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Remember last November when new material of the enigmatic theropod dinosaur Deinocheirus mirificus was announced, and it turned out to be a giant sail-backed basal ornithomimosaur?

Well, it gets even better. The head was still missing at that point, but at the beginning of this month some Deinocherius material was repatriated to Mongolia — including a glimpse of a very odd skull.

And it’s not a standard ornithomimosaur head at all. The long, wide, and almost spoonbill-like shape of Deinocherius' mouth seems to suggest convergent evolution with hadrosaurs, making the complete anatomy of this dinosaur even more bizarre than we could have possibly imagined.


This is a picture I took with my phone at the Naturalis Biodiversity Center in Leiden, Netherlands. It is a scale showing how 1L (liter) of granite is lighter than 1L of basalt. This helps us visualize why plate tectonics never results in continents sinking underneath the ocean. Because continental crust is made of granite and oceanic crust is made of basalt, continents will never sink under the ocean because continents are always lighter than the ocean floor.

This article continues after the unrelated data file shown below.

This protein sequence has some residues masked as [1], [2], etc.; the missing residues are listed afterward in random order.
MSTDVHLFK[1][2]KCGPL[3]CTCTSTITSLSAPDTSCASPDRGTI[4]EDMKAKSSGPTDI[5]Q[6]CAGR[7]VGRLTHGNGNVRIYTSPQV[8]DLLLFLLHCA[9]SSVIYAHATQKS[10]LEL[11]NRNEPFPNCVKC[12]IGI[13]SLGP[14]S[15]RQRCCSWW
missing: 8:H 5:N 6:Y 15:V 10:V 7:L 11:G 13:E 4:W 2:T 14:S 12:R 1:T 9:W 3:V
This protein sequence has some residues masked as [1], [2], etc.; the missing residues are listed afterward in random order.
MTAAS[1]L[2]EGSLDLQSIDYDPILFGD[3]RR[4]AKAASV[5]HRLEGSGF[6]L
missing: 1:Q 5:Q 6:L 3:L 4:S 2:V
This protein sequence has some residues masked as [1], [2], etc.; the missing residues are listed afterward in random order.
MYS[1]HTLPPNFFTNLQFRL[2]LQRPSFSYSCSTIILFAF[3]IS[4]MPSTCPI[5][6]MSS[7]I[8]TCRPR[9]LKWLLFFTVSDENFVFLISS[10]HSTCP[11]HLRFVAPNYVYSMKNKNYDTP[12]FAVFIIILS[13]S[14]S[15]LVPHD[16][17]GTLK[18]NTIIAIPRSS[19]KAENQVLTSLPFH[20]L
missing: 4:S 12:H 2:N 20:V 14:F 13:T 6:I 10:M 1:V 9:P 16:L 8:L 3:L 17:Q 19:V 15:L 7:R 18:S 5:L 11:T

The pen is there for scale.


Molecular clouds in the whirlpool galaxy appear to be embedded in fog

A multi-year study of the Whirlpool galaxy (M51) has changed our understanding of giant molecular clouds, in which stars are born. The new study, which mapped 1,500 such clouds, shows that, instead, they are embedded in a kind of molecular fog, which permeates the whole of the galactic disc. Pressure exerted by this fog is crucial in determining whether or not new stars will form within the clouds. The study, led by Eva Schinnerer from the Max Planck Institute for Astronomy, made extensive use of the millimeter telescopes of IRAM, the Institut de Radioastronomie Millimétrique.

Most of a galaxy’s stars are born within giant molecular clouds - accumulations of hydrogen molecules with total masses between a thousand and several million times that of our Sun. As a region within such a cloud collapses under its own gravity, it contracts until pressure and temperature are high enough for nuclear fusion to set in: a new star is born.

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